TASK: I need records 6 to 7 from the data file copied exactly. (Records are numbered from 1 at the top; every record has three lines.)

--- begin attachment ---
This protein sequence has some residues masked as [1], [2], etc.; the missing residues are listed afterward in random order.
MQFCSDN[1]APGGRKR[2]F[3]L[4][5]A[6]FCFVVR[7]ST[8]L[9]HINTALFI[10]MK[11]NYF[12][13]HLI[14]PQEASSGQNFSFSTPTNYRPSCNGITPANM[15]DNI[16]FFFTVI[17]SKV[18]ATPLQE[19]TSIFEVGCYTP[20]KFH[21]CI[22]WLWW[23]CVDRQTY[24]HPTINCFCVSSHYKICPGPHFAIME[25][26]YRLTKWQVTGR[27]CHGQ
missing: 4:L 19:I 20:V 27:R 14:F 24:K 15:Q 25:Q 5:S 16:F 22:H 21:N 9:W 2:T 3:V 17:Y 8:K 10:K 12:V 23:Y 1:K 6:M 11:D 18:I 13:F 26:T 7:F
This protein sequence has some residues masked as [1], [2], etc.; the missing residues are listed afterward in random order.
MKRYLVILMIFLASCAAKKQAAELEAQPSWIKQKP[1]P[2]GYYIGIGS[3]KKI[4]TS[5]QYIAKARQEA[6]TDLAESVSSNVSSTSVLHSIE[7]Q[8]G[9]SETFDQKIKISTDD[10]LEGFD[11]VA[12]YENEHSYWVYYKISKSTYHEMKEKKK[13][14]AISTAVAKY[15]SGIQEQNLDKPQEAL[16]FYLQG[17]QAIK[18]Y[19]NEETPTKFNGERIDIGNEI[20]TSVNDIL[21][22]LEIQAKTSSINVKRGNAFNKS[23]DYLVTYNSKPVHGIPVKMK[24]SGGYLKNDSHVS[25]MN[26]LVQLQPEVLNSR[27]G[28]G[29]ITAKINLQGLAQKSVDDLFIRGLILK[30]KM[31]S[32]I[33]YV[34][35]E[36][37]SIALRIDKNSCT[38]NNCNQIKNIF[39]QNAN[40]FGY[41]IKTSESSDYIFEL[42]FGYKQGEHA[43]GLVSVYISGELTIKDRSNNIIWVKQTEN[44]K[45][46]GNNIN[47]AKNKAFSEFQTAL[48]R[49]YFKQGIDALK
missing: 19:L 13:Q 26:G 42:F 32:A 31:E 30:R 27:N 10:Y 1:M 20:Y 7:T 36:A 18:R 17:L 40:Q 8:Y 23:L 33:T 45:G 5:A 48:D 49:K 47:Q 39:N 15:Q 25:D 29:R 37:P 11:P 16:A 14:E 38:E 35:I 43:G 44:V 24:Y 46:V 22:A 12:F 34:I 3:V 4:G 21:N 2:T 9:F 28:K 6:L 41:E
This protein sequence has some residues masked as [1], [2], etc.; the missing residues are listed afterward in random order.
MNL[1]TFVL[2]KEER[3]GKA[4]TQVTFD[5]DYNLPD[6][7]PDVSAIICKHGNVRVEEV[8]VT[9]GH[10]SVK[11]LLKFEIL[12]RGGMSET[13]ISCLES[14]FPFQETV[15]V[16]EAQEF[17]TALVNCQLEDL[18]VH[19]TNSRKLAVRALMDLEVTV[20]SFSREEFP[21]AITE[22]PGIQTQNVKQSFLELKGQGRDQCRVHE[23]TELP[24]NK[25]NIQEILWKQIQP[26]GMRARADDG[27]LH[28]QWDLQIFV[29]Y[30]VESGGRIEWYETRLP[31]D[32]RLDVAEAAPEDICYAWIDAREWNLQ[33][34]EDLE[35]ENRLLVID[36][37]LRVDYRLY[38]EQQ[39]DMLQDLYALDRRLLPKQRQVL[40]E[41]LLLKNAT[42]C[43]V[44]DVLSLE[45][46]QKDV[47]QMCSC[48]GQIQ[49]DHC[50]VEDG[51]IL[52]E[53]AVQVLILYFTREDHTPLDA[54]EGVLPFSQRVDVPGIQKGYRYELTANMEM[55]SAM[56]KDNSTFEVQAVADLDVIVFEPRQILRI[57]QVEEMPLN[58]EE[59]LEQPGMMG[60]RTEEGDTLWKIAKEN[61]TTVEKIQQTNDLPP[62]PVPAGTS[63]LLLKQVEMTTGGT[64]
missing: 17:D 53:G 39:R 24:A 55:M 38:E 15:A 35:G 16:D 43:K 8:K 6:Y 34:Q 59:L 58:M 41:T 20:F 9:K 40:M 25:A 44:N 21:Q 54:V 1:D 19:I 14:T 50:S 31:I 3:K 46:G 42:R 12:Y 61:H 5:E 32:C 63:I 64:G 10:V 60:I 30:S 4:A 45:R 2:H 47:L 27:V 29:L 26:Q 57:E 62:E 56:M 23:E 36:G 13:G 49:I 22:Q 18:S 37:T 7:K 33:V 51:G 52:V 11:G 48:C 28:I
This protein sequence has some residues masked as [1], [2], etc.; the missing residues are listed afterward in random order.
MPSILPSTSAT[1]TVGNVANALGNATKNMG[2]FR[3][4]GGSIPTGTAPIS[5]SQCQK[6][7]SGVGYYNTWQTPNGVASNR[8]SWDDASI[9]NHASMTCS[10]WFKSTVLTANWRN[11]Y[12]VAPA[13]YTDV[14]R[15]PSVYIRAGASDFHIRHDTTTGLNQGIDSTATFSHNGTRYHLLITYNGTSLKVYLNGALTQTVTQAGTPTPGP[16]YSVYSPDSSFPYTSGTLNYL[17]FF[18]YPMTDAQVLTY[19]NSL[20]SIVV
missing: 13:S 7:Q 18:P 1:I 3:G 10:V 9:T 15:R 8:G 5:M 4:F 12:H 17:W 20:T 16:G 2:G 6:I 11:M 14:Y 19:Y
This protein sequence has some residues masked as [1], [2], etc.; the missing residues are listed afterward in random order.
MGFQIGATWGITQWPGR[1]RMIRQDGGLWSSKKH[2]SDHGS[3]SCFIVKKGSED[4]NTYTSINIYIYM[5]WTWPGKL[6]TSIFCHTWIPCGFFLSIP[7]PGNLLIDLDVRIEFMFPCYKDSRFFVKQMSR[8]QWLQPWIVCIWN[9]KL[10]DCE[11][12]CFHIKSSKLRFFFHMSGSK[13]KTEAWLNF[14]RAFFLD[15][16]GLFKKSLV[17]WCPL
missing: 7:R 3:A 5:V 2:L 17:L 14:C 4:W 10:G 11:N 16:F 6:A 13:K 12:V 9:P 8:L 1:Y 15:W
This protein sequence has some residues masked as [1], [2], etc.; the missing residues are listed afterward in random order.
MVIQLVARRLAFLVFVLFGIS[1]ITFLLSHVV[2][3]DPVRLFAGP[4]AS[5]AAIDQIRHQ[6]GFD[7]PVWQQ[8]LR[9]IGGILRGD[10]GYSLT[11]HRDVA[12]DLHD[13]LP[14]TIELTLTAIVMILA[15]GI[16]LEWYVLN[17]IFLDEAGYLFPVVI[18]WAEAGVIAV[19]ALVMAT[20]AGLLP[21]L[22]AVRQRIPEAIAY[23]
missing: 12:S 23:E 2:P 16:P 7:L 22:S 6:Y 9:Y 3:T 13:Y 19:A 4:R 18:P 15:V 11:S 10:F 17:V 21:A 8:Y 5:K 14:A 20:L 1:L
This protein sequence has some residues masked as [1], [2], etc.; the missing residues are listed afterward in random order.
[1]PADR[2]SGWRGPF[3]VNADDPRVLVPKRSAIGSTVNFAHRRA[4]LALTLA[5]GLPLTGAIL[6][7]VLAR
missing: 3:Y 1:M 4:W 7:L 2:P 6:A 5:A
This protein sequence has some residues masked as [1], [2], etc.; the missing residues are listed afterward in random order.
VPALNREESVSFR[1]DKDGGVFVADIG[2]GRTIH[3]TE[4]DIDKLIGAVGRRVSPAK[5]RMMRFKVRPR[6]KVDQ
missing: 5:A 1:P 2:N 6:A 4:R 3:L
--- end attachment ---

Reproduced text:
This protein sequence has some residues masked as [1], [2], etc.; the missing residues are listed afterward in random order.
MVIQLVARRLAFLVFVLFGIS[1]ITFLLSHVV[2][3]DPVRLFAGP[4]AS[5]AAIDQIRHQ[6]GFD[7]PVWQQ[8]LR[9]IGGILRGD[10]GYSLT[11]HRDVA[12]DLHD[13]LP[14]TIELTLTAIVMILA[15]GI[16]LEWYVLN[17]IFLDEAGYLFPVVI[18]WAEAGVIAV[19]ALVMAT[20]AGLLP[21]L[22]AVRQRIPEAIAY[23]
missing: 12:S 23:E 2:P 16:P 7:L 22:S 6:Y 9:Y 3:T 13:Y 19:A 4:R 18:P 15:V 11:S 10:F 17:V 21:A 8:Y 5:K 14:A 20:L 1:L
This protein sequence has some residues masked as [1], [2], etc.; the missing residues are listed afterward in random order.
[1]PADR[2]SGWRGPF[3]VNADDPRVLVPKRSAIGSTVNFAHRRA[4]LALTLA[5]GLPLTGAIL[6][7]VLAR
missing: 3:Y 1:M 4:W 7:L 2:P 6:A 5:A